(STL.News) – Governor Ralph Northam today announced the sale of the Center for Innovative Technology Office Building in Northern Virginia. Proceeds from the property sale will be directed toward efforts to drive research and job creation in emerging technologies.
The Department of General Services (DGS) closed on the property today with the purchaser, affiliates of Origami Capital Partners and Timberline Real Estate Partners. Proceeds from the $47.35 million sale will be deposited into the Virginia Research Investment Fund and will help fund the new Virginia Innovation Partnership Authority (VIPA), a consolidated entity for innovation and new technology-based economic development.
The VIPA is the result of legislation that Governor Northam championed during the 2020 General Assembly session to establish a new authority for innovation that supports research, development, and commercialization, as well as investment and seed-stage funding to help entrepreneurs launch and grow technology companies.
“The sale of this valuable property will help fund innovation programs for the Commonwealth and transform the way Virginia invests in higher education research and job creation in high-technology fields,” said Governor Northam. “The newly-formed Virginia Innovation Partnership Authority will focus on job creation, new company formation, investment in applied research projects, and capital investment in Virginia companies. This is an exciting opportunity to enhance Virginia’s position as a regional and national technology leader.”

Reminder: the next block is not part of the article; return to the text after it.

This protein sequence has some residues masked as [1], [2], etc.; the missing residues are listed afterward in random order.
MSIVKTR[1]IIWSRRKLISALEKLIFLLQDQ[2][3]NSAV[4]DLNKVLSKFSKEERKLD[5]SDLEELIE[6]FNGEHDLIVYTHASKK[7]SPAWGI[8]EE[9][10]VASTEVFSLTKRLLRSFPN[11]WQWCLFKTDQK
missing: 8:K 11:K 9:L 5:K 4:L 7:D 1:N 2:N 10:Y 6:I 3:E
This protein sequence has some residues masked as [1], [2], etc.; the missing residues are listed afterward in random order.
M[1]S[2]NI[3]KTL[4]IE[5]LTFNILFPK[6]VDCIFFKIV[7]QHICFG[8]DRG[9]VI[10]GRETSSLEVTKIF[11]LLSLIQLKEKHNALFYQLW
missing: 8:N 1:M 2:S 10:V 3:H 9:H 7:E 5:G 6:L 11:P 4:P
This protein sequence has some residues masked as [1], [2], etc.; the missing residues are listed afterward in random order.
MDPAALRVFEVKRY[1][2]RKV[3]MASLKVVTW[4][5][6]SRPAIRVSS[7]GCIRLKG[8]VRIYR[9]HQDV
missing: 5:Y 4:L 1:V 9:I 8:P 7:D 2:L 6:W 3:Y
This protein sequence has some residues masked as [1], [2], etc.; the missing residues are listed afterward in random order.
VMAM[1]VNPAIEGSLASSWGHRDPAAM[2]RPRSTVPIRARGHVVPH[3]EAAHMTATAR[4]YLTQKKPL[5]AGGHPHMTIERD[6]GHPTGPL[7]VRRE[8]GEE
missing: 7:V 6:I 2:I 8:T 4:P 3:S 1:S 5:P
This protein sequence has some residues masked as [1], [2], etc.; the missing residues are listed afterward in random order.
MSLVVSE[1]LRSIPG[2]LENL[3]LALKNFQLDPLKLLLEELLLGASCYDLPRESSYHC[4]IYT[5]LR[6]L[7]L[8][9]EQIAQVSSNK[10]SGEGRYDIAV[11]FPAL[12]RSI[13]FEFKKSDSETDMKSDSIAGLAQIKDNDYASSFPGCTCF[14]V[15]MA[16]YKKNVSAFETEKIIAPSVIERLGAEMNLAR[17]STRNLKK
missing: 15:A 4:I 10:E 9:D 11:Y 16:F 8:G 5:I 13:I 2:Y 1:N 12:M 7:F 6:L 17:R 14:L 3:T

The property consists of a 149,000-square-foot office building located on a nearly 26-acre site straddling Loudoun and Fairfax counties near Washington Dulles International Airport and the new Innovation Center Metrorail Station. The property housed the nonprofit Center for Innovative Technology, Northern Virginia Technology Council, and other private technology firms.
“This event represents a significant milestone toward the goal of delivering to Northern Virginia a development that will entice and excite major corporate tenants,” said Jeff Young, Managing Partner of Origami. “We know companies will embrace the project and resolve to focus on delivering a development to the residents of Northern Virginia they will celebrate. We look forward to our ongoing partnership with the commonwealth, Loudoun and Fairfax counties.”
The General Assembly declared the property surplus in 2016 and directed DGS, which manages Virginia’s real estate portfolio, to dispose of it. DGS and its contracted real estate broker, Divaris Real Estate, marketed the property and received 13 proposals from 12 offerors in its initial solicitation. In October 2019, a Call for Best and Final Offers resulted in 12 proposals from 10 potential purchasers. DGS began discussions with the chosen purchaser in November.